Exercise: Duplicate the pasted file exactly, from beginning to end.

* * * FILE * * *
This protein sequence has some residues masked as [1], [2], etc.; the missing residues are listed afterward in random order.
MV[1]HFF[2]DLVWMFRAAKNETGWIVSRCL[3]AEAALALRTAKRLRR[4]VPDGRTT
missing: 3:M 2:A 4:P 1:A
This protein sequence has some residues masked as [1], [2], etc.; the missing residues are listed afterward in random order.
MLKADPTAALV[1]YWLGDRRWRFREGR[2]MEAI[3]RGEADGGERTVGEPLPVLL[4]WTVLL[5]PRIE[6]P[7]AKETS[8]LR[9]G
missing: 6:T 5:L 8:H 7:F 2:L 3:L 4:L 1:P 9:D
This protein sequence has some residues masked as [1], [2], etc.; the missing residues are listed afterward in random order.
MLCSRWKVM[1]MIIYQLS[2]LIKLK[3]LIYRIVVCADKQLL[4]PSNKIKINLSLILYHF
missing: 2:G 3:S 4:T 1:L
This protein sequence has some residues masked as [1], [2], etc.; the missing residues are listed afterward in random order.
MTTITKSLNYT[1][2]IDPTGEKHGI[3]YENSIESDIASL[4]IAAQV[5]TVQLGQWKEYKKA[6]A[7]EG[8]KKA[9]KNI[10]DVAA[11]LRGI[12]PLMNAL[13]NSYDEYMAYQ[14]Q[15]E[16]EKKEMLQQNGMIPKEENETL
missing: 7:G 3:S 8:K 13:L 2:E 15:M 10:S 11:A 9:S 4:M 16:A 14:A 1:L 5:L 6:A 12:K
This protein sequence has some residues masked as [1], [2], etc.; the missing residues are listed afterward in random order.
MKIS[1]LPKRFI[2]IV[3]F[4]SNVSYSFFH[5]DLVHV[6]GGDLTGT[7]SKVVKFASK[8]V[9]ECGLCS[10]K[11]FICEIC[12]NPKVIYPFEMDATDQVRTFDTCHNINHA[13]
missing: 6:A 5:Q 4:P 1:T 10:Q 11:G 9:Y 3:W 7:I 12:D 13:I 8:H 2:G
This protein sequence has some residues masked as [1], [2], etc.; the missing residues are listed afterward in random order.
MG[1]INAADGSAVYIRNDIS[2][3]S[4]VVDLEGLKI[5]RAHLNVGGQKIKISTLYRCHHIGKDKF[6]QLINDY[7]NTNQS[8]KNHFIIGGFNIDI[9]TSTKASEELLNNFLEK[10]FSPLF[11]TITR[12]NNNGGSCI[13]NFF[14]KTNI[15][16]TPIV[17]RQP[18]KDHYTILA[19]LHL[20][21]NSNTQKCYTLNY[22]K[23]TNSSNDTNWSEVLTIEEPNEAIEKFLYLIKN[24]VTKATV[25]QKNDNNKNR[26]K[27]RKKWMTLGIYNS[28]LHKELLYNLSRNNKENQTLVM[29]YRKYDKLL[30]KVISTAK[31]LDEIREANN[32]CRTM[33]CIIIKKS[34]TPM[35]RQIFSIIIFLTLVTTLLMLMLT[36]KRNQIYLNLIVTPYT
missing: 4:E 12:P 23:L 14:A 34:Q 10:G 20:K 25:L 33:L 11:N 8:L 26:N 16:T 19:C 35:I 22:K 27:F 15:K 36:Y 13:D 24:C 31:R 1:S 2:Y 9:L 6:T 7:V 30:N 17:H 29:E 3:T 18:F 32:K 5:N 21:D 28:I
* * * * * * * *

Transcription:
This protein sequence has some residues masked as [1], [2], etc.; the missing residues are listed afterward in random order.
MV[1]HFF[2]DLVWMFRAAKNETGWIVSRCL[3]AEAALALRTAKRLRR[4]VPDGRTT
missing: 3:M 2:A 4:P 1:A
This protein sequence has some residues masked as [1], [2], etc.; the missing residues are listed afterward in random order.
MLKADPTAALV[1]YWLGDRRWRFREGR[2]MEAI[3]RGEADGGERTVGEPLPVLL[4]WTVLL[5]PRIE[6]P[7]AKETS[8]LR[9]G
missing: 6:T 5:L 8:H 7:F 2:L 3:L 4:L 1:P 9:D
This protein sequence has some residues masked as [1], [2], etc.; the missing residues are listed afterward in random order.
MLCSRWKVM[1]MIIYQLS[2]LIKLK[3]LIYRIVVCADKQLL[4]PSNKIKINLSLILYHF
missing: 2:G 3:S 4:T 1:L
This protein sequence has some residues masked as [1], [2], etc.; the missing residues are listed afterward in random order.
MTTITKSLNYT[1][2]IDPTGEKHGI[3]YENSIESDIASL[4]IAAQV[5]TVQLGQWKEYKKA[6]A[7]EG[8]KKA[9]KNI[10]DVAA[11]LRGI[12]PLMNAL[13]NSYDEYMAYQ[14]Q[15]E[16]EKKEMLQQNGMIPKEENETL
missing: 7:G 3:S 8:K 13:L 2:E 15:M 10:S 11:A 9:S 4:M 16:A 14:A 1:L 5:L 6:A 12:K
This protein sequence has some residues masked as [1], [2], etc.; the missing residues are listed afterward in random order.
MKIS[1]LPKRFI[2]IV[3]F[4]SNVSYSFFH[5]DLVHV[6]GGDLTGT[7]SKVVKFASK[8]V[9]ECGLCS[10]K[11]FICEIC[12]NPKVIYPFEMDATDQVRTFDTCHNINHA[13]
missing: 6:A 5:Q 4:P 1:T 10:Q 11:G 9:Y 3:W 7:I 12:D 13:I 8:H 2:G
This protein sequence has some residues masked as [1], [2], etc.; the missing residues are listed afterward in random order.
MG[1]INAADGSAVYIRNDIS[2][3]S[4]VVDLEGLKI[5]RAHLNVGGQKIKISTLYRCHHIGKDKF[6]QLINDY[7]NTNQS[8]KNHFIIGGFNIDI[9]TSTKASEELLNNFLEK[10]FSPLF[11]TITR[12]NNNGGSCI[13]NFF[14]KTNI[15][16]TPIV[17]RQP[18]KDHYTILA[19]LHL[20][21]NSNTQKCYTLNY[22]K[23]TNSSNDTNWSEVLTIEEPNEAIEKFLYLIKN[24]VTKATV[25]QKNDNNKNR[26]K[27]RKKWMTLGIYNS[28]LHKELLYNLSRNNKENQTLVM[29]YRKYDKLL[30]KVISTAK[31]LDEIREANN[32]CRTM[33]CIIIKKS[34]TPM[35]RQIFSIIIFLTLVTTLLMLMLT[36]KRNQIYLNLIVTPYT
missing: 4:E 12:P 23:L 14:A 34:Q 10:G 20:K 25:L 33:L 11:N 8:L 26:N 16:T 19:C 35:I 22:K 27:F 15:K 36:Y 13:D 24:C 31:R 1:S 2:Y 9:L 6:T 7:V 30:N 17:H 29:E 3:T 18:F 32:K 5:N 21:D 28:I